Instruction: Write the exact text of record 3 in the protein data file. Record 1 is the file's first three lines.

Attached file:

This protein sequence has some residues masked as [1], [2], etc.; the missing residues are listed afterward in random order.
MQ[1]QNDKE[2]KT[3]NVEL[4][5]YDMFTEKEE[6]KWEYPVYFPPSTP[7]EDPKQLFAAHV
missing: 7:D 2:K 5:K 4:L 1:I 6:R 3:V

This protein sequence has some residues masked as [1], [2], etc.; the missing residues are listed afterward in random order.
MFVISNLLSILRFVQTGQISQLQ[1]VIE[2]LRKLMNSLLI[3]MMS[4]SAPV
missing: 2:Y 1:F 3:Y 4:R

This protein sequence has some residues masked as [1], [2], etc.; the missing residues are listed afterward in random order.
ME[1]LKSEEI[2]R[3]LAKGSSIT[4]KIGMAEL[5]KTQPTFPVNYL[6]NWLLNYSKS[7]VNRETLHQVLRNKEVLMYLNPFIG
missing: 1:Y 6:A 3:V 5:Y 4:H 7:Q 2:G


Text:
This protein sequence has some residues masked as [1], [2], etc.; the missing residues are listed afterward in random order.
ME[1]LKSEEI[2]R[3]LAKGSSIT[4]KIGMAEL[5]KTQPTFPVNYL[6]NWLLNYSKS[7]VNRETLHQVLRNKEVLMYLNPFIG
missing: 1:Y 6:A 3:V 5:Y 4:H 7:Q 2:G